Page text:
Real time RT-PCR was performed using the iScript cDNA synthesis and iQ SYBR green reaction mixes and analyzed using the Bio-Rad iCycler apparatus. For this, 600 ng of RNA was reverse transcribed using the iScript cDNA synthesis kit in a total volume of 25 ul. For TLR4, 2 ul of cDNA reaction mix (48 ng) was subjected to PCR analysis in a total volume of 25 ul: 2 ul of a 1:500 diluted sample was used to determine the number of 18S rRNA copies. TLR4-specific oligos hybridized within exons 2 and 3 were mRNA-specific, generated a 236 bp fragment, and exhibited a 94.5% PCR efficiency. The sequences of the TLR4 forward and reverse oligo's were 5'-AAA ATC CCC GAC AAC CTC CC and 5'-AGT CCA GAA AAG GCT CCC AGG, respectively. The TLR4 mRNA pool sizes were normalized using 18S rRNA as the internal standard using oligonucleotides 18Sf 5'-CGG ACA GGA TTG ACA GAT TGA TAG C and 18Sr 5'-TGC CAG AGT CTC GTT CGT TAT CG. The 18S amplicon was an 118 bp fragment and exhibited an 81% PCR efficiency. During the course of our analysis, the specificity of the amplification was determined by melt curve analysis and by visualization using agarose gel fractionation.
Quantitation of RT-PCR products
For the Dual Gene kit, the intensities of the PCR products were digitally captured and quantitated using an AlphaImager HP image-scanning system (Alpha Innotech Corporation, San Fernando, Calif.). The normalized expression of the TLR4 gene was calculated as follows: X/Y = standardized TLR4 gene expression, where X = TLR4 gene expression level, and Y = 18S ribosomal gene (18S) expression level.
For the iCycler real time analysis, the changes in TLR4 expression were determined using the absolute standard curve method normalized using 18S rRNA. TLR4 and 18S copy numbers were determined by extrapolation from a standard curve generated using linearized plasmid DNA (pCR2.1) that contained the TLR4 and 18S rRNA amplicon, respectively. The correlation coefficients of the standard curves were >0.99 and encompassed the entire range of experimental copy numbers. The Ct threshold values were in the 200 - 300 range.
Flow cytometry & quantitation of TLR4 receptor molecules expression in patients WBC's
White blood cells isolated from pregnant women were resuspended at 5 × 106 cells/mL in the staining buffer (phosphate buffered saline without Ca2+ and Mg2+, 1% BSA, 0.05% sodium azide). 50 μL aliquots were stained with anti-TLR4 (IgG2a) monoclonal antibody conjugated with phycoerithrin (PE, 80 μg/mL; Santa Cruz Biotechnology, Santa Cruz, Calif.) and anti-CDI4 IgG2a conjugated with fluorescein (BD PharMingen, San Diego, Calif.), and incubated on ice for 30 minutes in the dark. Isotype-matched irrelevant antibody controls were used to detect nonspecific staining. Cells were washed three times, pelleted by centrifugation (1,000 × g for 2 minutes at 4°C), and resuspended in staining buffer. Staining was performed in the presence of 100 μg/mL of human IgG to block nonspecific binding to Fc_ receptors. Cells were analyzed by flow cytometry on a Becton Dickinson FACScan microfluorometer (Becton Dickinson & Co., Franklin Lakes, NJ). The percentage of TLR4+ granulocytes and monocytes was determined per 15,000 events analyzed using forward (FSC) and side (SSC) scattering or FSC, SSC and CD14 staining respectively. Data were analyzed with CellQuest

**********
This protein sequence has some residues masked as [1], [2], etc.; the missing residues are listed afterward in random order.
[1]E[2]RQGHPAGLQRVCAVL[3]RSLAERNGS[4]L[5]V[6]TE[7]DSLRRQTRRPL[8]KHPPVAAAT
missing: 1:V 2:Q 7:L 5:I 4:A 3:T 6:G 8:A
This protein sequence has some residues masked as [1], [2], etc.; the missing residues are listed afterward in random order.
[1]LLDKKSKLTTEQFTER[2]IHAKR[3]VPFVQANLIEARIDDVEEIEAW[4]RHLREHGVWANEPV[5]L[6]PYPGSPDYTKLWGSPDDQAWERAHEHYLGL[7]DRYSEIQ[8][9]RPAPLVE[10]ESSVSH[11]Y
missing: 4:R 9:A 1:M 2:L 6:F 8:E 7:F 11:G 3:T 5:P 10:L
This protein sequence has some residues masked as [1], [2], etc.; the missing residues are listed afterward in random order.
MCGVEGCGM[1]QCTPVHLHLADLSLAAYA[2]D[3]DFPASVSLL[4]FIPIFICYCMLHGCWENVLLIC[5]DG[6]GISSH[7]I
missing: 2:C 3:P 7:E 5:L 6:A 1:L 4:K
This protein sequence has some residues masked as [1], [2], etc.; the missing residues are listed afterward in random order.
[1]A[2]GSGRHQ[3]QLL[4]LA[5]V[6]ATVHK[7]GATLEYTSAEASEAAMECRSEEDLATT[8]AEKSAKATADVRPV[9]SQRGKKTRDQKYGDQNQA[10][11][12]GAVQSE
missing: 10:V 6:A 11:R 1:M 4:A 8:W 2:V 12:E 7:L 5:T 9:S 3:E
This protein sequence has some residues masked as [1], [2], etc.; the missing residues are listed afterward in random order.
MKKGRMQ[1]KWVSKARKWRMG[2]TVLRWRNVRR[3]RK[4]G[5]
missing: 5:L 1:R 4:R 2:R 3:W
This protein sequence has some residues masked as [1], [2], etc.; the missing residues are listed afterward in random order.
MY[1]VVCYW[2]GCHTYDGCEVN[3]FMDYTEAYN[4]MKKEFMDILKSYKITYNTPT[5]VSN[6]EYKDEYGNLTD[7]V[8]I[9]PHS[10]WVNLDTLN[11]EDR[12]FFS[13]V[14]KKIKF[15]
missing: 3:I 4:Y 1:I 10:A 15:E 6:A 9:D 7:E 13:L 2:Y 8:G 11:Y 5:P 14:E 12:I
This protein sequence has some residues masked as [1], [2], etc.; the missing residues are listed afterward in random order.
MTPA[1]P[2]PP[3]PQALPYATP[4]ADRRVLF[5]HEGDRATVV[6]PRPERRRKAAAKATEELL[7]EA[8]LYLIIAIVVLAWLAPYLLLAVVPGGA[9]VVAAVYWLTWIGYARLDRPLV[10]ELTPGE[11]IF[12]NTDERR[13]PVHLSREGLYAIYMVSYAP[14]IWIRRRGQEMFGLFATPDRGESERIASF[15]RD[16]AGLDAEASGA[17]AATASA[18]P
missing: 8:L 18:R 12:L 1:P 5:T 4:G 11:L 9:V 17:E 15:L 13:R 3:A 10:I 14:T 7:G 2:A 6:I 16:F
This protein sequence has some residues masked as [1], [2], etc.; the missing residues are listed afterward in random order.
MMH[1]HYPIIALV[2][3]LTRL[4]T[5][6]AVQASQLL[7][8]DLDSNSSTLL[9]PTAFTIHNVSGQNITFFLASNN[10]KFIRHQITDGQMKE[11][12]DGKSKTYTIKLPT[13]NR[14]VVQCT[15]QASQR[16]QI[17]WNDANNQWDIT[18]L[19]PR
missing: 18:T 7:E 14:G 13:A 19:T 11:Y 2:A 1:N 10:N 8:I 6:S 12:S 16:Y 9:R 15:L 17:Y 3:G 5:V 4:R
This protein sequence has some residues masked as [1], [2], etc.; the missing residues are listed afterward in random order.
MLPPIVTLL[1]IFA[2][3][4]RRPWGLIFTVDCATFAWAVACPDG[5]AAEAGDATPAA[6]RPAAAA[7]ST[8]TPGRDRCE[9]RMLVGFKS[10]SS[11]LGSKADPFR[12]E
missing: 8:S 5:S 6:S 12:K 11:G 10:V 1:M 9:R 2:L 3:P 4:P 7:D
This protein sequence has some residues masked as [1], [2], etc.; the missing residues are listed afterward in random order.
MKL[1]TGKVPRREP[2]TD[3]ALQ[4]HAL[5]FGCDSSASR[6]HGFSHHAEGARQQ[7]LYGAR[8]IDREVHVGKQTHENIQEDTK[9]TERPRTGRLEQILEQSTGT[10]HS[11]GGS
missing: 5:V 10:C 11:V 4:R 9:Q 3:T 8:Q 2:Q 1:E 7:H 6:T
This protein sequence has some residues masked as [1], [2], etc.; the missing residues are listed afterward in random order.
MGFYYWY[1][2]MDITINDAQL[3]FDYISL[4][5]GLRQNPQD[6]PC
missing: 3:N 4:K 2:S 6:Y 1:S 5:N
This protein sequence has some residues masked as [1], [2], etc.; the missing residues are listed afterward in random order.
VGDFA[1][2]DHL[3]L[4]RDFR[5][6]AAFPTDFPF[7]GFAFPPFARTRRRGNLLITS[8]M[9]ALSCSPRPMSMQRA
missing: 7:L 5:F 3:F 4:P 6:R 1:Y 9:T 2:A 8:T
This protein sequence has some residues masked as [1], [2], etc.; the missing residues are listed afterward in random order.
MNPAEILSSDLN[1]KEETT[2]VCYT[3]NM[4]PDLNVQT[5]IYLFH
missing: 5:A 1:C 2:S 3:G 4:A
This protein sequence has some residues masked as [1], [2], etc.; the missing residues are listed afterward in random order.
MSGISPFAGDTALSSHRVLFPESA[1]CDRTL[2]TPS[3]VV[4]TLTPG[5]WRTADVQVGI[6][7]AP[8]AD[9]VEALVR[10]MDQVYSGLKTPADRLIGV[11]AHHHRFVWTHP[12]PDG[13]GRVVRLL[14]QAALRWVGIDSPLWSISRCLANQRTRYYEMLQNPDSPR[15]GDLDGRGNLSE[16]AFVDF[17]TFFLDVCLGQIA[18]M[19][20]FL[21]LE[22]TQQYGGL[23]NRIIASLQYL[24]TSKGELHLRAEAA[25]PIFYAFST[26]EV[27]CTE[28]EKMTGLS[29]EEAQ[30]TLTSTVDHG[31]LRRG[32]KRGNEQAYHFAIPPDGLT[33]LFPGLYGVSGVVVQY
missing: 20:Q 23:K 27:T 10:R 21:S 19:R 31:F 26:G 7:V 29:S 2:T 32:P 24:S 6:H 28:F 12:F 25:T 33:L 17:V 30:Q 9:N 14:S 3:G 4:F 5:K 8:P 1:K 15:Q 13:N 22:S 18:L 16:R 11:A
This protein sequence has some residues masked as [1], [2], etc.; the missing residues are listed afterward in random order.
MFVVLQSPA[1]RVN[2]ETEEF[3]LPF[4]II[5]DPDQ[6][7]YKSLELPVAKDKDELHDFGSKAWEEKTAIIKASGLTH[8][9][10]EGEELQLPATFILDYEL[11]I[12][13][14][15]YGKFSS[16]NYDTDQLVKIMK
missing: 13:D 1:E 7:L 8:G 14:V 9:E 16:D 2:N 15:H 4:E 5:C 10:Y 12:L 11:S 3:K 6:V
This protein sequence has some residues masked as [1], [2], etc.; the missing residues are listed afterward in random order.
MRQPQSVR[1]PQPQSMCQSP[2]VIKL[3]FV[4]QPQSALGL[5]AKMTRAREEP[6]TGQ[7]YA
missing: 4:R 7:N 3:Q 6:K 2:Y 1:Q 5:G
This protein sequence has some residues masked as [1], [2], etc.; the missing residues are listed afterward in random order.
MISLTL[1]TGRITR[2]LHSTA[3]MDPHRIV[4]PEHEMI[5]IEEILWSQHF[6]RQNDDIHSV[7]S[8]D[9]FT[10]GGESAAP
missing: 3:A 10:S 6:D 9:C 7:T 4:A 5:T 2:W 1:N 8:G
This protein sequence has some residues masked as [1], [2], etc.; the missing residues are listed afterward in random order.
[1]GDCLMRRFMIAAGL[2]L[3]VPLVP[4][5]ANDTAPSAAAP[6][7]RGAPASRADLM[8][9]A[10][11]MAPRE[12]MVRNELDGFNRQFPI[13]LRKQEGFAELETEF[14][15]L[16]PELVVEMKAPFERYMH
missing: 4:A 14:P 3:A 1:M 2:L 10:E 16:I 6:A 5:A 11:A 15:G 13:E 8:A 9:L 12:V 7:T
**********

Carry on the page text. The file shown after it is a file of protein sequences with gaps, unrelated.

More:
software (BD Bioscience, San Jose, Calif.). The quantitation of the number of monocyte TLR4 receptors was conducted using anti-TLR4 mAb-PE conjugates and QuantiBRITE PE beads (Becton Dickinson & Co) as recommended by the manufacturer.
In order to estimate the required sample size, a priori power analysis was conducted with G*Power software version 3 , using a two-tailed t-test with an alpha error probability of 0.05 and an effect size of 0.5. The results were that 26 patients (13 cases and 13 controls) would be required to achieve 80% power and 42 patients (21 cases and 21 controls) would be required in order to achieve 95% power.
Demographic variables are presented as medians and interquartile ranges (IQR) or as numbers and percents. Differences in demographic characteristics of PTL and pregnant controls were assessed using Mann-Whitney tests and Kruskal-Wallis tests. Multiple linear regression was used to compare the mean TLR4 gene expression of PTL and pregnant controls while adjusting for confounding. According to a normal probability plot TLR4 gene expression was not normally distributed, therefore we performed Box-Cox regression to determine the most appropriate transformation. A reciprocal transformation of TLR4 gene expression was used for the regression analysis, and the estimated means were then retransformed for presentation. Statistical analysis was conducted with STATA Software, (Stata Corp, College Station, Texas). A P-value of less than 0.05 was considered significant.